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This year’s Security & Defence Agenda NATO conference, which took place on Friday 25 May 2012, gathered experts from across national, EU, NATO and private sectors to discuss the top policy priorities for the Alliance following the recently concluded Chicago Summit. Topics covered included the perceived ‘pivot’ of US foreign policy to the Asia-Pacific region, the reform challenges posed by the “Smart Defence” military equipment agenda and themes of financial austerity facing Europe.
Formal release of the Security Jam 2012 Report
The conference also provided a platform for the formal release of the Security Jam 2012 Report - the results and recommendations of the world’s largest online security and defence policy discussion. The Security Jam took place in March 2012.
The Hague Centre for Strategic Studies was one of the partners who contributed to the success of the 2012 Security Jam. Peter Wijninga and Joris van Esch, supported by Elsa Testelin, Sophie Roborgh and Tessa Ax, hosted the discussion on 'Libya - Lessons learned' and contributed an op-ed to the report.
New recommendations for European defence and security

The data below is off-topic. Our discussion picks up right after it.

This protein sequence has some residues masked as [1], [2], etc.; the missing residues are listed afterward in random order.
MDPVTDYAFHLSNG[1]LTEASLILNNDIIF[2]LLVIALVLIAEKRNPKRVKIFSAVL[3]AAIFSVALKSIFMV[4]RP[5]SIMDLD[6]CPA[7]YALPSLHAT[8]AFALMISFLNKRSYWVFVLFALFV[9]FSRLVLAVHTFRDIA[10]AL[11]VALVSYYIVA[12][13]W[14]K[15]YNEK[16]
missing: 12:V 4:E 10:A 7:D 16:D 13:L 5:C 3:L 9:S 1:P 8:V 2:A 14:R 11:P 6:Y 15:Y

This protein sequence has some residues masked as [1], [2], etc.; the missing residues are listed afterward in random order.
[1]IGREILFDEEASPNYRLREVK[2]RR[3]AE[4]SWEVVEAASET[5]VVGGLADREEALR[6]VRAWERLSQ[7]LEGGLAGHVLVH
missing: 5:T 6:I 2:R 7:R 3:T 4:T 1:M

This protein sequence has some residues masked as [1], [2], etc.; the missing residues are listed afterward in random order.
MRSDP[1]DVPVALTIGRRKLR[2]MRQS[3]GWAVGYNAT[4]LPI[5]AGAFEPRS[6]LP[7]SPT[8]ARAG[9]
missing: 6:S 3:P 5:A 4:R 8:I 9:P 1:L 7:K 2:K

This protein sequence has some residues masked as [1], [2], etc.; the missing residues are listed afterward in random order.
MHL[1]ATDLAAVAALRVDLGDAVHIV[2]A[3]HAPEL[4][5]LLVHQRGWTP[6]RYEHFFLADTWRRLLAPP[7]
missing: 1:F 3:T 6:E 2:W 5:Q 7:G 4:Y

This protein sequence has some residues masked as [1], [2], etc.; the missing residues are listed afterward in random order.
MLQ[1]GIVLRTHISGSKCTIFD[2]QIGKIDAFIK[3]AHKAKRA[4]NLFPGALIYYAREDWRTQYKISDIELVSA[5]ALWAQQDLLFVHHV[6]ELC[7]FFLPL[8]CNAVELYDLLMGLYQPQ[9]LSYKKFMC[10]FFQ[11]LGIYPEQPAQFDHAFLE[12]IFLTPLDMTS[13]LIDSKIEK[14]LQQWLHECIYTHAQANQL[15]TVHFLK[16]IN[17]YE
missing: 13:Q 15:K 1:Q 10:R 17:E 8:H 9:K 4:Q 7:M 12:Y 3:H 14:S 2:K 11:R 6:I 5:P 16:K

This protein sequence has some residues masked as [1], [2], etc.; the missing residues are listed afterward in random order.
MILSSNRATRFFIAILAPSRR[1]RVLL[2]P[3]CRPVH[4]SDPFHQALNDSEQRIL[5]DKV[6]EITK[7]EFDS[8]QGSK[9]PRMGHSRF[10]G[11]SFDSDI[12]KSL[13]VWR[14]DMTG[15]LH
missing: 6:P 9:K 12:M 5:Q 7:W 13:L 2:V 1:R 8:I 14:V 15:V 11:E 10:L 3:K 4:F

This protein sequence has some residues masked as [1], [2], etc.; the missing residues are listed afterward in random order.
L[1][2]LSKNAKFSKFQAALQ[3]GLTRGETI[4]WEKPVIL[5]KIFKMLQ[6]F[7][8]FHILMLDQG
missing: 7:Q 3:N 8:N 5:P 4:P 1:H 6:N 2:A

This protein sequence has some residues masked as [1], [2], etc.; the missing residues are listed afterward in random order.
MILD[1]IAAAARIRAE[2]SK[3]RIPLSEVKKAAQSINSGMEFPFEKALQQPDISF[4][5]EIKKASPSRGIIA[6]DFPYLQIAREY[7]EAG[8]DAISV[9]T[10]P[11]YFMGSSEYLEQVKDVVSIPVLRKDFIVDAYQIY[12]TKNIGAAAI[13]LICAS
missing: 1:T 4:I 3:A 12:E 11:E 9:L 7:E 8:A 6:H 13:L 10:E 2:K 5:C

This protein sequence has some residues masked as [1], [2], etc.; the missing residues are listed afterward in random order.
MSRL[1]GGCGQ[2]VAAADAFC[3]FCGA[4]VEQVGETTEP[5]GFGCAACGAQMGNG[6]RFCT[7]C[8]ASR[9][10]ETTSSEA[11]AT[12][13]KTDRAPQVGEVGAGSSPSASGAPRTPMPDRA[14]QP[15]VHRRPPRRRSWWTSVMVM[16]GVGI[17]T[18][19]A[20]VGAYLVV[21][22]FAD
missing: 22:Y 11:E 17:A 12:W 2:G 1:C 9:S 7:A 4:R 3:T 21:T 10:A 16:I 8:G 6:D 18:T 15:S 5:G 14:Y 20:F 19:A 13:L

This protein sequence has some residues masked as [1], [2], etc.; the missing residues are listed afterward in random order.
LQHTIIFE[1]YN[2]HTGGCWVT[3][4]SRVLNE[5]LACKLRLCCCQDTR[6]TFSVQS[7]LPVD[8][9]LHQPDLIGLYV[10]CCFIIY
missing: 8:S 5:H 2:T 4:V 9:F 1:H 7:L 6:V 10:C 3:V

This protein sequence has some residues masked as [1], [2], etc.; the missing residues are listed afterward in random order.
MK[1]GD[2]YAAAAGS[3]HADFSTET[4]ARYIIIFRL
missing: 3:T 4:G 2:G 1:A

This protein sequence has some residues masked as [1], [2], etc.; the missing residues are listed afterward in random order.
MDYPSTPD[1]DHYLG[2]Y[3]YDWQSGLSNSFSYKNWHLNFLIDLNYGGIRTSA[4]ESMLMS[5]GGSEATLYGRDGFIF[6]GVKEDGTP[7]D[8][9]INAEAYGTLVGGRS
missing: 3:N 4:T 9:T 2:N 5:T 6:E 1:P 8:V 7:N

The report details the top ten recommendations generated by this collaborative event, to which over 3,000 participants from 116 countries had their say. They include the need to focus on EU defence industrial policy, the possibility of forming a “NATO-China Council” in the mould of the current NATO-Russia model, and the suggestion of a country-wide public health and education scheme to help support Afghanistan after the 2014 NATO pull-out.
Participants at the conference strongly supported of the ideas and future targets presented in the report.
E.J. Herold, NATO’s Deputy Assistant Secretary General for Defence Investment, said that “this year’s report is even better than the first, and I am very enthusiastic about these recommendations – we hope such ideas will form the basis of what we at NATO will be doing in this post-Chicago summit period.”
Danish Permanent Secretary of State for Foreign Affairs Claus Grube, voiced views very much in line with the Jam recommendation of forming a NATO-China Council. “We should recognise that the rise of Asia carries enormous opportunities, as well as challenges. One such challenge will be to encourage China to communicate its vision of its place in global security – we should make sure NATO is still a relevant security partner here.”
To read the full report, please download the news PDF.
Sophie Roborgh is a strategic analyst at HCSS. She obtained a Master’s degree in Arabic and Islam from the Radboud University Nijmegen, specializing in history of the Middle East and social movements in Islamic countries.
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